Even though I’m old enough to have lived through the era, I must admit I did not know all the songs. Curious. Hmmm, one of my "lost decades"? [wink wink] Of course, now that I think about it [look up at the ceiling reflectively] my own rock era was really the later part of high school which would put me around 1968 to 1972, well before the glam rock time. I guess my acquaintance with the music of Rock of Ages is more from the radio than from personal experience.
At one point of the show, a smattering of people held up lights. I immediately recognized this as the tradition in a stadium concert of people holding up a lighter. I had to chuckle; people were holding up what appeared to be a battery operated LED. Gee, not only do we respect the fire code, we are going green with a low power bulb. Ha! I’ve been at concerts in Maple Leaf Gardens when it was full (over 16,000 seats) and people would bring out lighters, yes real lighters and I would witness the magic of a sea of thousands of points of lights. To date myself, I was at the Jimi Hendrix concert at Maple Leaf Gardens on May 3, 1969. [chuckles] I picture the fire marshal having a conniption.
The last song of the night was Journey’s Don’t Stop Believing, an excellent song. For any fans of the HBO television series The Sopranos, you will remember that the show’s creator David Chase ended his series with the same song. Go out on a high.
The Royal Alexandra Theatre
For those of you who have been to the theatre, it has the atmosphere of an older venue, something where you would see… oh, South Pacific or one of the other more traditional works. After all, it has been operating since 1907. Rock of Ages rolls out a more modern fare and does rock the house.
As an FYI, a couple of years ago, the theatre was open during Toronto’s annual Doors Open event. My wife and I took advantage to walk behind the scenes at the theatre looking backstage, viewing the dressing rooms and walking upstairs to see some of the scaffolding over the stage. If it comes up again and you have the opportunity, it’s interesting to get a chance to see the theatre from an angle other than being in the audience watching a show.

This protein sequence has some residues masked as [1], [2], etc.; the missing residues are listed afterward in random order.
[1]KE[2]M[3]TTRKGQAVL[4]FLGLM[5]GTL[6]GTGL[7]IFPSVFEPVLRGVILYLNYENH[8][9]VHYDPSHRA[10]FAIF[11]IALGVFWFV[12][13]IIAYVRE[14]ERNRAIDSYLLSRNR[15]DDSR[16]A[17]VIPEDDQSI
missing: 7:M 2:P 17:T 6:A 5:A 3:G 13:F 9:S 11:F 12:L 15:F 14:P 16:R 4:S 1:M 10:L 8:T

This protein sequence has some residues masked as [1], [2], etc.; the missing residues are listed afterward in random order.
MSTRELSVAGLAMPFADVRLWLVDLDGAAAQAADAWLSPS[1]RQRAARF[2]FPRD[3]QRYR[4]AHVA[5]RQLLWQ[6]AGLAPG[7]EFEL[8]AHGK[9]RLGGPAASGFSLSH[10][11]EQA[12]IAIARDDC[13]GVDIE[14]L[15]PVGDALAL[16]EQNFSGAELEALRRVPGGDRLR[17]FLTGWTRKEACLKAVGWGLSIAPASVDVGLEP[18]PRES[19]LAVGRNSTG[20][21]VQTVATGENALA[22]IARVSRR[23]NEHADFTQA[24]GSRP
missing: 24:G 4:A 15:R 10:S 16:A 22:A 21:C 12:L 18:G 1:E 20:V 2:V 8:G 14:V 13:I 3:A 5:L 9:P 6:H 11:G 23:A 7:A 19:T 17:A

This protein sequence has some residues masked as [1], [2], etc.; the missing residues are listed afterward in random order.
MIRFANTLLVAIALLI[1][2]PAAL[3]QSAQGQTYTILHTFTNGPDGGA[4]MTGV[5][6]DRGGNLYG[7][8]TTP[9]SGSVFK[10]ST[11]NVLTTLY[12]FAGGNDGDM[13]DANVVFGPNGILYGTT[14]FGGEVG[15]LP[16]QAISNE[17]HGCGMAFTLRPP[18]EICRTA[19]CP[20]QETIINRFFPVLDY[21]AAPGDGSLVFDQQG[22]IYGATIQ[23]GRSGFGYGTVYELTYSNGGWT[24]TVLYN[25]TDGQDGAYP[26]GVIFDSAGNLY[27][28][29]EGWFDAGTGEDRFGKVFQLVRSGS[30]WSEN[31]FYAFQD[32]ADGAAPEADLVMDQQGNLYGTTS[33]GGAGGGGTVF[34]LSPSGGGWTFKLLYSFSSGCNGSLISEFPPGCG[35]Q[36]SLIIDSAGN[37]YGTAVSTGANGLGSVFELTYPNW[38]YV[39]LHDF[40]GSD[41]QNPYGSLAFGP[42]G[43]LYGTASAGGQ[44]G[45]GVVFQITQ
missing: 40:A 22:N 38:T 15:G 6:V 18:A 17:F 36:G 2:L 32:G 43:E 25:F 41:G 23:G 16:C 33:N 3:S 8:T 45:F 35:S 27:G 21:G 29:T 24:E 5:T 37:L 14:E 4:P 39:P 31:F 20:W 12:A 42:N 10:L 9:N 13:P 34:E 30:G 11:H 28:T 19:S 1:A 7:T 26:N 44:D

At first, I was thinking of going to a Sunday afternoon performance. The cost was $115. However, I got sidetracked with other things so looked later at the evening performance at 7pm. Much to my surprise I got a good seat but it only cost $50. I have no idea if this was because I went solo and got an odd seat that turned out to be a left over in between 2 other parties.
My final assessment
The music is of the 80’s, your glam rock period. If that’s not your cup of tea, I’d pass. While the overall show is an okay piece of entertainment, I can’t say it’s on par with Momma Mia which was good enough to stand on its own even if you had never heard of Abba before. Of course, if you can get tickets for $50 instead of a hundred, go for it. Let’s not forget that live entertainment is pretty expensive in comparison with the cinema: $50 will get 2 people into the movies. But for all the special effects and what not in a movie, there certainly is something special about a live person on stage. It’s a bit more of a personal connection.
Click HERE to read more reviews by William Belle
Wikipedia: Rock of Ages (musical)
Wikipedia: Jukebox Musical